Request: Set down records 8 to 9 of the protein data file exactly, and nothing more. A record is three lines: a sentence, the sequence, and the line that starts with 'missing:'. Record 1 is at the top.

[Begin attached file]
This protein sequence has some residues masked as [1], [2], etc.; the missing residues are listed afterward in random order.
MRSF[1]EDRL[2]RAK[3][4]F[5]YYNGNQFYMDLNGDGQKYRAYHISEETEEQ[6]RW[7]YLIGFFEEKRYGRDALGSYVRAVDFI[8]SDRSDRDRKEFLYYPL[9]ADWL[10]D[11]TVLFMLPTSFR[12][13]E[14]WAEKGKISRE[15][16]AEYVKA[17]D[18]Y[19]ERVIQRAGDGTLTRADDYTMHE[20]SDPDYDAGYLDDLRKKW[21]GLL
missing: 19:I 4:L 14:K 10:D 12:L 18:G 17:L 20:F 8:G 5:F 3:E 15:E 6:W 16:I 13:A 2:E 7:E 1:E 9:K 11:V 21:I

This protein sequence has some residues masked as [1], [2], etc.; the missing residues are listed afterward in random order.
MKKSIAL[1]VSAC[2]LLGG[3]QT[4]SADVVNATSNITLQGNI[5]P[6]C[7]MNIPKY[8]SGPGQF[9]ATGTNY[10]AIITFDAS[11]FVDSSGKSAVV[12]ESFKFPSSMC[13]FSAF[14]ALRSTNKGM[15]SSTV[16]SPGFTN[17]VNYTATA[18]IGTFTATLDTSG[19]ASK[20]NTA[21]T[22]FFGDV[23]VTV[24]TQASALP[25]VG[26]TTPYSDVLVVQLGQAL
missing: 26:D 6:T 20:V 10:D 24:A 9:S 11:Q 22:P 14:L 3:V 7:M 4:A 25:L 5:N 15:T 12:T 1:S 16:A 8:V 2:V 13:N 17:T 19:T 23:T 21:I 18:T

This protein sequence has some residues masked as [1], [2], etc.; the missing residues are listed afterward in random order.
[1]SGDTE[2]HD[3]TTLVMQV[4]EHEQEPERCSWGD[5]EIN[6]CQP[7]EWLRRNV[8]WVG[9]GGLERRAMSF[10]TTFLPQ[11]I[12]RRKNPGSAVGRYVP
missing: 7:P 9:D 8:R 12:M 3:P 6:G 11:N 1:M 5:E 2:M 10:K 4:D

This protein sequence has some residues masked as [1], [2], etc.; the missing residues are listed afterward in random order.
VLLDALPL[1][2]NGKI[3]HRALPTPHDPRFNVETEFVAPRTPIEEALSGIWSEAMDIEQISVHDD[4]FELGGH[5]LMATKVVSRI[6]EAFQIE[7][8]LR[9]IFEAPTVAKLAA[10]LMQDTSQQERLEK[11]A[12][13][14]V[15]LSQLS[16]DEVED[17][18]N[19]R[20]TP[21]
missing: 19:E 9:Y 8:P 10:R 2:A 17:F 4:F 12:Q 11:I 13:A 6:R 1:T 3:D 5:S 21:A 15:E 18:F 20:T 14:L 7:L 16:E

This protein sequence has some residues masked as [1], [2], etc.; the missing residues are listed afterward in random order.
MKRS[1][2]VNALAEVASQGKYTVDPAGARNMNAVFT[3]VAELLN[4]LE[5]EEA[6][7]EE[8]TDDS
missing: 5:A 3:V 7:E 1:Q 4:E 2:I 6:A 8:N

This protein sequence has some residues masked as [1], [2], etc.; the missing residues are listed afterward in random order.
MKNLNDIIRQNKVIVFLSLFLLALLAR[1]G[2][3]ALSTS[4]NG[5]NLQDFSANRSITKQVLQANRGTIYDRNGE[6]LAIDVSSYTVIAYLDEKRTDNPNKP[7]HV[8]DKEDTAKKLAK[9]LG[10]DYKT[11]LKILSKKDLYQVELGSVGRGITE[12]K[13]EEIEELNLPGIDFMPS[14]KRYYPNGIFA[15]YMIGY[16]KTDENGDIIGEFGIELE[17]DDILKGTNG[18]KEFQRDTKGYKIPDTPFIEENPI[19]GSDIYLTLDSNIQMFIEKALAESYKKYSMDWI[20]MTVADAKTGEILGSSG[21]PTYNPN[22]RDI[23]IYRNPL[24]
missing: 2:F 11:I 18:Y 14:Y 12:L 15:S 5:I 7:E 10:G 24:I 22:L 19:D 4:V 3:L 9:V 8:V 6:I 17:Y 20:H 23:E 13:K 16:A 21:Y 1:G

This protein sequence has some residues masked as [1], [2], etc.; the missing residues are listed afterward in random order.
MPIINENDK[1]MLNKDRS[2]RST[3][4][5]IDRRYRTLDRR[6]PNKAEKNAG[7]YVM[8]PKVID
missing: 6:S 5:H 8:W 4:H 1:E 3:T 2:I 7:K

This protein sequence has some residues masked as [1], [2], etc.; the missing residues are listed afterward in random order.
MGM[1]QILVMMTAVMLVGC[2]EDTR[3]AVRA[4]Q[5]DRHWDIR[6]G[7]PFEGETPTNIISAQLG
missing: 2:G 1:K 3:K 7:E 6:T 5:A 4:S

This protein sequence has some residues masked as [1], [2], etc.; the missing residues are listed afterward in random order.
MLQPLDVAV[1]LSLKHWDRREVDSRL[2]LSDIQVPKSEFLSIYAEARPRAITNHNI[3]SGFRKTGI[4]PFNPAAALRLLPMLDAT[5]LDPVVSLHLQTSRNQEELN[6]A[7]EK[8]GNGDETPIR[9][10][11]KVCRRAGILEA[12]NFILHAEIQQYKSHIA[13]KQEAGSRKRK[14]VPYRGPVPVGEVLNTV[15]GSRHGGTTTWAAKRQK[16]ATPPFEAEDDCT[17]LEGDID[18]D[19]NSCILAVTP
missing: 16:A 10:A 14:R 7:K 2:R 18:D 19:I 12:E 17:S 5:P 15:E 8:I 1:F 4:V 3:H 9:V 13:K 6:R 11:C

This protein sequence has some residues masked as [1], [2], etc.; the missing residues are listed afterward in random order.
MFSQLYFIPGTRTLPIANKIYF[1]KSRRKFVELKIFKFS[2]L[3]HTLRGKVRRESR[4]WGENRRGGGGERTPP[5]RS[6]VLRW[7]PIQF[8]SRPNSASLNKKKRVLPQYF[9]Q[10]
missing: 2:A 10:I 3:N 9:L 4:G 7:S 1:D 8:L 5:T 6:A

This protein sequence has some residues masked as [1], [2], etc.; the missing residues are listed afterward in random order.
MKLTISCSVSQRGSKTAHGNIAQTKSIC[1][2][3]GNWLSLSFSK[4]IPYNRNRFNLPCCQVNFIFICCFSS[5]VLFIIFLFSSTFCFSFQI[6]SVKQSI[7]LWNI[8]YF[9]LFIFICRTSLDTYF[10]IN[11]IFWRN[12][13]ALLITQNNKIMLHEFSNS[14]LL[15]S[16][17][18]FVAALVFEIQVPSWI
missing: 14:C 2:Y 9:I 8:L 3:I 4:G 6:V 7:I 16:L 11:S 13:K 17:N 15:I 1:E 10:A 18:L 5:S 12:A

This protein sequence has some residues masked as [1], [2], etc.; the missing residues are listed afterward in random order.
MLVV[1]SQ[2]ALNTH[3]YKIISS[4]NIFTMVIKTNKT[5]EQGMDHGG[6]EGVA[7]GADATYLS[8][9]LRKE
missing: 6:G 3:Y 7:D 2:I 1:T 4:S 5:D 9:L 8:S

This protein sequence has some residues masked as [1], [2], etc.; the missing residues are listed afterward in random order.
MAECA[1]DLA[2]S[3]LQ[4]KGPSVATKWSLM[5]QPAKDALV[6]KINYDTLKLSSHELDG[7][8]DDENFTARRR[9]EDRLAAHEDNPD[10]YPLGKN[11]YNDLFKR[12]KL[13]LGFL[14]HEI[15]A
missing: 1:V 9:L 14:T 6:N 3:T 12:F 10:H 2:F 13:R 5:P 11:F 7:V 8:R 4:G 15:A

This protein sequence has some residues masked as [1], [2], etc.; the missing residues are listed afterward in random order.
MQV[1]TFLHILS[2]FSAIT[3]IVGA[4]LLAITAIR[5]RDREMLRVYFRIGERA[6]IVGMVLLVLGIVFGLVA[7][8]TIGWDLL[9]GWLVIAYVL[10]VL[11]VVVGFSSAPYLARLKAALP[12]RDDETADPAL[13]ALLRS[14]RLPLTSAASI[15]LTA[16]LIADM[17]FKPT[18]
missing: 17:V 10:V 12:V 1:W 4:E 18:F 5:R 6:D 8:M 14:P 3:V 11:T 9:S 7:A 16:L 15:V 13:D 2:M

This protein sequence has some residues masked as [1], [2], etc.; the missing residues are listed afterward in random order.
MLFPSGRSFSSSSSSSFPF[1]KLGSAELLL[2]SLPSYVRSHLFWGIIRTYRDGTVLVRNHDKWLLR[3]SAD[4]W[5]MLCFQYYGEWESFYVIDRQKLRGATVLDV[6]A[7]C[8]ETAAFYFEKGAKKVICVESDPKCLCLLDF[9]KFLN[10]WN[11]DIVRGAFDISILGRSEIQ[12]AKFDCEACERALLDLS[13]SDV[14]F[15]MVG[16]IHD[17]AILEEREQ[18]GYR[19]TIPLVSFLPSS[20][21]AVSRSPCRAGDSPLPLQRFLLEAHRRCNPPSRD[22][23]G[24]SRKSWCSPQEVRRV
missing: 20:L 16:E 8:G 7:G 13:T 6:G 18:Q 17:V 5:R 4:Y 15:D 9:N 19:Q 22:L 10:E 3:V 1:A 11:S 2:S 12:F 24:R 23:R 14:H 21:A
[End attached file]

This protein sequence has some residues masked as [1], [2], etc.; the missing residues are listed afterward in random order.
MGM[1]QILVMMTAVMLVGC[2]EDTR[3]AVRA[4]Q[5]DRHWDIR[6]G[7]PFEGETPTNIISAQLG
missing: 2:G 1:K 3:K 7:E 6:T 5:A 4:S

This protein sequence has some residues masked as [1], [2], etc.; the missing residues are listed afterward in random order.
MLQPLDVAV[1]LSLKHWDRREVDSRL[2]LSDIQVPKSEFLSIYAEARPRAITNHNI[3]SGFRKTGI[4]PFNPAAALRLLPMLDAT[5]LDPVVSLHLQTSRNQEELN[6]A[7]EK[8]GNGDETPIR[9][10][11]KVCRRAGILEA[12]NFILHAEIQQYKSHIA[13]KQEAGSRKRK[14]VPYRGPVPVGEVLNTV[15]GSRHGGTTTWAAKRQK[16]ATPPFEAEDDCT[17]LEGDID[18]D[19]NSCILAVTP
missing: 16:A 10:A 14:R 7:K 2:R 18:D 19:I 12:E 17:S 5:P 15:E 8:I 1:F 4:V 3:H 9:V 13:K 6:R 11:C